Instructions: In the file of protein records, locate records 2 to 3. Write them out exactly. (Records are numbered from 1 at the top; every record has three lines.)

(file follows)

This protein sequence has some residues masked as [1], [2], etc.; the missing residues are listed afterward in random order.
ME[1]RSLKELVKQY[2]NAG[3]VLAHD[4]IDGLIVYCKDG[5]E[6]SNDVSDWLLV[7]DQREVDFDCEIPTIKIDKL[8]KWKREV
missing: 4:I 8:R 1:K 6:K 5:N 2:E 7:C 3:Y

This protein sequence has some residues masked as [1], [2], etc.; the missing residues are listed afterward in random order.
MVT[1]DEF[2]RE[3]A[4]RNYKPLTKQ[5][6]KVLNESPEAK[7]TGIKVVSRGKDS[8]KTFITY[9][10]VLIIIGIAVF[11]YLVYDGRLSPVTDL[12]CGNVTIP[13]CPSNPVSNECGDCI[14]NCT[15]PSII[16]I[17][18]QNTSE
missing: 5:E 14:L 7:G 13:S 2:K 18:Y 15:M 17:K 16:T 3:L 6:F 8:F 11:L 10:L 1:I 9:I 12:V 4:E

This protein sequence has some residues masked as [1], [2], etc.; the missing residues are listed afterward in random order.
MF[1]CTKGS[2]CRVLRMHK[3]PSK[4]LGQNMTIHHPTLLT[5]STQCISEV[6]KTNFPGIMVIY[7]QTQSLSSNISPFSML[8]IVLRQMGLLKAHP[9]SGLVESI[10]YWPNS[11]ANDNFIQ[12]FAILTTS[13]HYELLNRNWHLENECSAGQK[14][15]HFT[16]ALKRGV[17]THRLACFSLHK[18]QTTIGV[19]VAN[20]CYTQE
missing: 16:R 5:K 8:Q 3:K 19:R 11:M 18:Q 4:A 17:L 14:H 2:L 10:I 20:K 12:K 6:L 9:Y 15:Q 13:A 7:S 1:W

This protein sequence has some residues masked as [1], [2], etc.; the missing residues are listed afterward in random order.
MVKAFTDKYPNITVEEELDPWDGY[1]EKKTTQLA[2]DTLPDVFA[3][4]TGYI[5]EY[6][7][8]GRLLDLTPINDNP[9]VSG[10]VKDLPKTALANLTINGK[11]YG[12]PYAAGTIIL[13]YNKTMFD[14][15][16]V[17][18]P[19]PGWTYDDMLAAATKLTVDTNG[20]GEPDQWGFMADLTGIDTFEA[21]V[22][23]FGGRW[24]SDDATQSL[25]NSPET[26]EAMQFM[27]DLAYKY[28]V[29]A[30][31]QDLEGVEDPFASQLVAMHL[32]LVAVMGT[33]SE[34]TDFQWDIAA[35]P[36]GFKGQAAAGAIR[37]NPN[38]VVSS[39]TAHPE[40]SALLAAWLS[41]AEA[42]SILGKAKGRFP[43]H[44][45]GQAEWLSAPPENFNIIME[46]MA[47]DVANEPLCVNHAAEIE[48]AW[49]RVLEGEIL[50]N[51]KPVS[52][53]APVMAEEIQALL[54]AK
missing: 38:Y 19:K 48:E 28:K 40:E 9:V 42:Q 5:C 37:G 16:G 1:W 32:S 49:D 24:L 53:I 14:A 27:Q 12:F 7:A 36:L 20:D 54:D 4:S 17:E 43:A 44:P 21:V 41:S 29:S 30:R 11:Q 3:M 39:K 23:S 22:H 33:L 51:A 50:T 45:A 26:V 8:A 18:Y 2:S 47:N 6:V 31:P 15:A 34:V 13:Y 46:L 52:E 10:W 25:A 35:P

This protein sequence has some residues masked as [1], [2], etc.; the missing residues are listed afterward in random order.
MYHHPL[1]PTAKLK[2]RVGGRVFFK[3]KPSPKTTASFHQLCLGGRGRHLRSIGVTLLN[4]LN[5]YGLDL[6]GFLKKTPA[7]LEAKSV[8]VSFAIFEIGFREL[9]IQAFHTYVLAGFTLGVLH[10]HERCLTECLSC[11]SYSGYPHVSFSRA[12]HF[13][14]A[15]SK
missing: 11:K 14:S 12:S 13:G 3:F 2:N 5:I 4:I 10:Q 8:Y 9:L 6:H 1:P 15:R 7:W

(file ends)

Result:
This protein sequence has some residues masked as [1], [2], etc.; the missing residues are listed afterward in random order.
MVT[1]DEF[2]RE[3]A[4]RNYKPLTKQ[5][6]KVLNESPEAK[7]TGIKVVSRGKDS[8]KTFITY[9][10]VLIIIGIAVF[11]YLVYDGRLSPVTDL[12]CGNVTIP[13]CPSNPVSNECGDCI[14]NCT[15]PSII[16]I[17][18]QNTSE
missing: 5:E 14:L 7:G 13:S 2:K 18:Y 15:M 17:K 16:T 3:L 6:F 8:F 11:L 10:L 1:I 9:I 12:V 4:E

This protein sequence has some residues masked as [1], [2], etc.; the missing residues are listed afterward in random order.
MF[1]CTKGS[2]CRVLRMHK[3]PSK[4]LGQNMTIHHPTLLT[5]STQCISEV[6]KTNFPGIMVIY[7]QTQSLSSNISPFSML[8]IVLRQMGLLKAHP[9]SGLVESI[10]YWPNS[11]ANDNFIQ[12]FAILTTS[13]HYELLNRNWHLENECSAGQK[14][15]HFT[16]ALKRGV[17]THRLACFSLHK[18]QTTIGV[19]VAN[20]CYTQE
missing: 16:R 5:K 8:Q 3:K 19:R 11:M 18:Q 4:A 17:L 14:H 2:L 10:I 20:K 12:K 6:L 9:Y 15:Q 13:A 7:S 1:W